Civil alumnus splits time among family, business, community
Growing up in Nixa, Mo., Dave Weber appreciated the example set forth by his father Simon, a man who served in the U.S. Navy as an electrician and at one point, owned a hardware store.
“He was a tinkerer,” Weber said of his father. “It was nice having someone who was handy to watch while I was growing up.”
Immediately after high school, Weber joined the Army National Guard, using the G.I. Bill to pay for school. While in the National Guard, minor colorblindness limited Weber’s duties to a only a handful of options: infantry, radio operations or making music. Weber played trombone in the National Guard marching band and guitar in the jazz band.
It was a different time, Weber said. “This was the late ’80s. The Gulf War hadn’t started. Nobody was deployed,” he added. He remained in the Guard until 1993.
Weber started college at then-Southwest Missouri State University (now known as Missouri State University) in Springfield. Even then, Weber said he didn’t know what he wanted to do. He spent a few years at “SMS” before transferred to Mizzou with friends. His interest in buildings and structures led him to civil engineering, where he found the subject more interesting as he progressed.
“I don’t know why I chose civil,” Weber said. “I just know I enjoyed the structural stuff. I find that when you discover something you’re interested in, the more you enjoy the advanced courses.”
Weber earned his bachelor’s degree in 1992 and completed a master’s degree in 1994. His first job during graduate school was with John Mann, a professional engineer in Clark, Mo. A year later, he was working for Pellham-Phillips-Hagerman, in Springfield, Mo.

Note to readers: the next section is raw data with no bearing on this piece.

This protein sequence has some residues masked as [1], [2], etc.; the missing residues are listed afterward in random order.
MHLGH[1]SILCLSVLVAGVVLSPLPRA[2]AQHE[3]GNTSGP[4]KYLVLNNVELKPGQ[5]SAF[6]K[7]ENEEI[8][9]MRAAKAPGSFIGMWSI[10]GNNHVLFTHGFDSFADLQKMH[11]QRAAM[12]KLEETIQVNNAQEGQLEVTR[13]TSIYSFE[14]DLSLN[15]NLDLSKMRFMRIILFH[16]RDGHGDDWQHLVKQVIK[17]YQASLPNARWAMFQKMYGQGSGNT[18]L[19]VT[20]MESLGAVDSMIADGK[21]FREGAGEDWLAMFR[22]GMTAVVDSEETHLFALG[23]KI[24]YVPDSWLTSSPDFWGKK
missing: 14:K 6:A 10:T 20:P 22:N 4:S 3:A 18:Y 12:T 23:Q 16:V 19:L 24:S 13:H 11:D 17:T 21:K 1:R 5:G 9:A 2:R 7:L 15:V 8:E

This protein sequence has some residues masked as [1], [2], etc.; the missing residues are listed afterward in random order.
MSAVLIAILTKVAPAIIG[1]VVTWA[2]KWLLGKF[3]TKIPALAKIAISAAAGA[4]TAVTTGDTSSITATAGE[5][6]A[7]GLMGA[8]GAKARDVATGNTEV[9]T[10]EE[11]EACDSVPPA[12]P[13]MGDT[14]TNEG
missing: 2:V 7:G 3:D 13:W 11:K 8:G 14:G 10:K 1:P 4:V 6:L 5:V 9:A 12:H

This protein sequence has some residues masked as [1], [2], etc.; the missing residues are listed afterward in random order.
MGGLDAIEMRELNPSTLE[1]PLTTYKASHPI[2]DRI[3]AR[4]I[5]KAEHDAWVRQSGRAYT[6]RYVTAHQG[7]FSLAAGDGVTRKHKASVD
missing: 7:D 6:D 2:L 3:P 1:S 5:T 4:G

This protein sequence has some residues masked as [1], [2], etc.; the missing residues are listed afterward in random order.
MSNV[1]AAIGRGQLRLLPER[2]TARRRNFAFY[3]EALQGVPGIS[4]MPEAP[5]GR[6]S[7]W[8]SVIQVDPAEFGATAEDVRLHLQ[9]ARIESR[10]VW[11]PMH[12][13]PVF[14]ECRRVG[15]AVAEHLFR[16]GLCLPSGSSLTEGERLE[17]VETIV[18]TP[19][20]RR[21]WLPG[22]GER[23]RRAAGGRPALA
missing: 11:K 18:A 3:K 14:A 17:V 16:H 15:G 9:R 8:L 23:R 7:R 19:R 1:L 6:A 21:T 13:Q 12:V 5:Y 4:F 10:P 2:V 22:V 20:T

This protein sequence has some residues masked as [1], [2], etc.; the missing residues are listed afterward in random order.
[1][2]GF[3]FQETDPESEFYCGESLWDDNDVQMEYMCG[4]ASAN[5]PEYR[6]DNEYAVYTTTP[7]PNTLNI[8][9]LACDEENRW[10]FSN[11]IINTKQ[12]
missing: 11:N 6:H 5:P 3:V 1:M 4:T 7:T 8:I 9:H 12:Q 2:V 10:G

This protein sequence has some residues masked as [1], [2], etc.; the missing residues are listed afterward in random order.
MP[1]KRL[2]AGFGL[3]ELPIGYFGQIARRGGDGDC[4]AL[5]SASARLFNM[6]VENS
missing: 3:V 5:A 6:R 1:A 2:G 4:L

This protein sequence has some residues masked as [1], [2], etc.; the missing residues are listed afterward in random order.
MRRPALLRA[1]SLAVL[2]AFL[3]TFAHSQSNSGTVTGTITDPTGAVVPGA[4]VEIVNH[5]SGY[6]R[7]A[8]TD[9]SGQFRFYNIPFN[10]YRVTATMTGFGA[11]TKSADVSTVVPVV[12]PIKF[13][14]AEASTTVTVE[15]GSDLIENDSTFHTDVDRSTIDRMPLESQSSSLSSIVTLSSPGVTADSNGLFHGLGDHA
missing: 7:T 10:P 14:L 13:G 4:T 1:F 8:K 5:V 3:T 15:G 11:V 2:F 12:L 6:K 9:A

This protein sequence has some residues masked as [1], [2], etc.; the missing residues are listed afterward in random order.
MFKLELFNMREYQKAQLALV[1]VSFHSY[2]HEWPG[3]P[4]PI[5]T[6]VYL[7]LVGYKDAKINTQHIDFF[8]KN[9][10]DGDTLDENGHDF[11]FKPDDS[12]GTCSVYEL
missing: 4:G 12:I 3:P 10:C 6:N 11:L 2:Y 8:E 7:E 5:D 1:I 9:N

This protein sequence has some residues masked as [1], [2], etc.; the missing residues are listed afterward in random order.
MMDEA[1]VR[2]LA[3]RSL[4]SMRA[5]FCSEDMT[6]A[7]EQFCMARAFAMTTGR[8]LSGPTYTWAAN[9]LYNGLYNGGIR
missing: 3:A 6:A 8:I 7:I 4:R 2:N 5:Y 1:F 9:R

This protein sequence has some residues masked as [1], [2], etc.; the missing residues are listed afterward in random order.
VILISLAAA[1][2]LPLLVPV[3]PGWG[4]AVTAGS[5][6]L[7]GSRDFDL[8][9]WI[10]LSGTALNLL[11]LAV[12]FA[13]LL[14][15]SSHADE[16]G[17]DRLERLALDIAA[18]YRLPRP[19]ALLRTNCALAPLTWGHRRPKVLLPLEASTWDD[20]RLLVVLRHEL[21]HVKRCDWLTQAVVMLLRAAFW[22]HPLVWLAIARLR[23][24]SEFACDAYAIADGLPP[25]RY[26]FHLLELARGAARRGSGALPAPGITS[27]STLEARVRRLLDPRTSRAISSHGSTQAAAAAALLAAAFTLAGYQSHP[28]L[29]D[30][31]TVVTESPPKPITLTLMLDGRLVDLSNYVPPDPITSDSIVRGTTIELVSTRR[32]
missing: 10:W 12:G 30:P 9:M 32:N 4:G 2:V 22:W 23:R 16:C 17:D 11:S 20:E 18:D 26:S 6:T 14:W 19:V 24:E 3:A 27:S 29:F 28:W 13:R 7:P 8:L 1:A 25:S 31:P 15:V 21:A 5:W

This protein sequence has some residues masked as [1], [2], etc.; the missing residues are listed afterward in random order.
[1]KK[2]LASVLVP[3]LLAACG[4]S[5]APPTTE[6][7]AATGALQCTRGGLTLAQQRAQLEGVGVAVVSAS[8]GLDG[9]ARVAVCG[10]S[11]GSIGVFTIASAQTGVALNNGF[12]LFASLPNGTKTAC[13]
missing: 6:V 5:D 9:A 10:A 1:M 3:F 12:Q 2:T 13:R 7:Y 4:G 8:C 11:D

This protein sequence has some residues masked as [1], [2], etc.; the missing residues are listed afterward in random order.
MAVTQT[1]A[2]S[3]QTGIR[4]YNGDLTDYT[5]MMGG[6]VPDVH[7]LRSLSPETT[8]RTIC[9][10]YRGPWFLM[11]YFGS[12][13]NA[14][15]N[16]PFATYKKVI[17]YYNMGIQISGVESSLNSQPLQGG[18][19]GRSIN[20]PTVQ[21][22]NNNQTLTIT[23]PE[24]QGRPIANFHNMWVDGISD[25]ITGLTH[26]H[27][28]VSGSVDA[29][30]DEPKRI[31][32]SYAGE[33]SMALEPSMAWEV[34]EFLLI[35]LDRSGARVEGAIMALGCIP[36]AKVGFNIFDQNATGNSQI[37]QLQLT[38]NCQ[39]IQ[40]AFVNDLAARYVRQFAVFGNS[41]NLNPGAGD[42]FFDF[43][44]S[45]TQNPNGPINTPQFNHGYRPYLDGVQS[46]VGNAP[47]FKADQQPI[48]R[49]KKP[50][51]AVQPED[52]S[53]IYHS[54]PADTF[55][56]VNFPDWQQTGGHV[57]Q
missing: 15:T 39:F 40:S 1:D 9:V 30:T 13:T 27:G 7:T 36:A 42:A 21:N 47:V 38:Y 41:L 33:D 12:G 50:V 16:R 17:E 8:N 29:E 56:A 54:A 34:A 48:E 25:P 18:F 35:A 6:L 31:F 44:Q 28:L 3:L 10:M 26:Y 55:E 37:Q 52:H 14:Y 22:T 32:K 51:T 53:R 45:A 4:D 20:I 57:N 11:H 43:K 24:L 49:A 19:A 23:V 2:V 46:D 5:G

“I knew I wanted to work at a smaller firm,” Weber said. “It occurred to me that in order to do that, I would need to make eye contact in an interview.”
By “eye contact,” Weber means networking, calling firms and asking for interviews and simply getting to know others in the industry. This is a skill he said he would stress to new graduates: learn how to network and then put it to good use.
“It may be different for bigger firms, but I know most of our recent hiring is from students we’ve worked with or who’ve been recommended to us,” he said.
Weber came to Columbia in 1997 when he joined his current firm, Allstate Consultants. Since 2000, he has served as one of the firm’s principals and its chief of structural engineering. As principal, Weber is one of the firm’s owners. He said he spends approximately 15 to 20 percent of his time working as a manager and overseeing operations.
He also is one of five Mizzou Engineering alumni to serve as a structural specialist for Missouri Task Force One with FEMA’s Urban Search and Rescue Response System. This volunteer effort has given Weber in-person involvement with search and recovery efforts after the events of Sept. 11, Hurricane Katrina and the EF-5 Joplin tornado.
Thinking back to his time at Mizzou, Weber said he would tell current students to enjoy their time at college.
“You think you’re are stressed for time now, but later you’ll realize how much free time you had,” he said. He also stressed the importance of making professional connections with people such as faculty and other mentors. Weber said he still consults with his former teachers.
“It’s like working with a repeat client,” he said. “You can’t help but have that relationship.”
In his free time, Weber said he enjoys most outdoor activities, especially fishing and canoeing. He lives in Columbia with his wife Libby and two children, Max and Hanna.